The best of Indian shooters continued to struggle in the Rio Olympics.Gagan Narang has not proved an exception. Competing in his second event, the 50-metre rifle prone, the 33-year-old Gagan was cruising into the final, but only till the 55th shot of the 60 shot series.
A 9.5 point shot shook him and the next four shots did not help his cause as Gagan slipped to the 13th place in a field of 47 shooters, with a total of 623.1. The 102.4 in the sixth series was the lowest. He had shot 104.7, 104.4, 104.6, 103.0, 104.0 till then.
Gagan missed the final by 1.7 point. Coach Stanislas Lapidus, who had guided him to the World Championship medal and the Olympic medal in London in air rifle, pointed out that Gagan had been placed seventh till the 56th shot.
‘Gave it all I had’
“The last five shots threw me out of the final. I gave it my best. I tried hard and gave it all I had,” said Gagan, grappling to cope with the anti-climax.
The versatile Gagan will have another event, the rifle 3-position, on the last day of the shooting competition on Sunday. But, it was prone in which Gagan had won the Olympic quota. Owing to health reasons, there was a phase when he was unable to be at his best in air rifle and 3-position events. He was out of the Indian team as well.
As someone who has won tons of medals in the Commonwealth Games over the years, Gagan had “strategically” opted to qualify for the Olympics in the prone event which does not put pressure on his body.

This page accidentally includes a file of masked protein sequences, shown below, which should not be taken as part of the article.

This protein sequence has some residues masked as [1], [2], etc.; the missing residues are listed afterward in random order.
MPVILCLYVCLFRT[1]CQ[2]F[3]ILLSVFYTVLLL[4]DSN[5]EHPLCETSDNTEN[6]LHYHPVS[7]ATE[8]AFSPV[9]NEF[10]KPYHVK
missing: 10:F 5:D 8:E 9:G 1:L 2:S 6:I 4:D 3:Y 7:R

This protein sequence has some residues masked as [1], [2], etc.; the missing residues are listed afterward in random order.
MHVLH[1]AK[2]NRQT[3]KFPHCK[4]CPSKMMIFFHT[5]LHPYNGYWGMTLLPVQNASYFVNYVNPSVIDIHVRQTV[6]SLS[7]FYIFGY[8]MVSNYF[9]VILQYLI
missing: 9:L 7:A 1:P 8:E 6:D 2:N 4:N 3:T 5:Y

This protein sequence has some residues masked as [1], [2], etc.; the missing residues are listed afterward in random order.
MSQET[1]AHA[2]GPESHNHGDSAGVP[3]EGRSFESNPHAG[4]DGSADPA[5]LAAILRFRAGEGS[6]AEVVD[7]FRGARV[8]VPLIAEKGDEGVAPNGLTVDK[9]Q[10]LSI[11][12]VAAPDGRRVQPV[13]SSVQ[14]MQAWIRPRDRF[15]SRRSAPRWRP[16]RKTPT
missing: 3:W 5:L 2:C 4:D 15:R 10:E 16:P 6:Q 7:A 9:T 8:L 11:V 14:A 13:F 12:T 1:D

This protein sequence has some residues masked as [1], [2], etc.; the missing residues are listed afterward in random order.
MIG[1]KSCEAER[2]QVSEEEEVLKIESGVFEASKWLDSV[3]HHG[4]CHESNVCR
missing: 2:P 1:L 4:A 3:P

He had spent long hours getting the barrel-matching ammunition and was prepared to fight it out in the final against some of the very best in the world. “I had to get the right barrel and ammunition. You can’t run the race with your hands tied,” recalled the shooter, about the efforts that went into getting the right material for the battle.
“I wanted to shoot a good score and make the final. I was not seeing the scoreboard, but the pressure was immense,” conceded Gagan.
“Maybe it was the wind. It was not steady. I have to go back and run it in my mind. But, I have another event to go. Fingers crossed. It is about getting it all right, in one day,” said Gagan, as he looked ahead with all the positive energy he could muster.
With Abhinav Bindra, Jitu Rai, Manavjit Sandhu and Heena Sidhu slipping out of the race in different ways, the experienced Gagan, competing in his fourth Olympics on the trot, had looked to provide succour to Indian shooting.
In skeet, Mairaj Ahmad Khan shot rounds of 24, 25 and 23 to be in the 10th place with a score of 72 in a field of 32. Marcus Svensson of Sweden led with a perfect 75 after three rounds. Two more rounds will be held on Saturday and the top six will make the final.
In rapid fire pistol, Gurpreet Singh shot 289 at the halfway stage, to be in the tenth place, with the leader Christian Reitz of Germany on 296. He had rounds of 100 and 99 in the 8-second and 6-second series, but 90 in the 4-second series.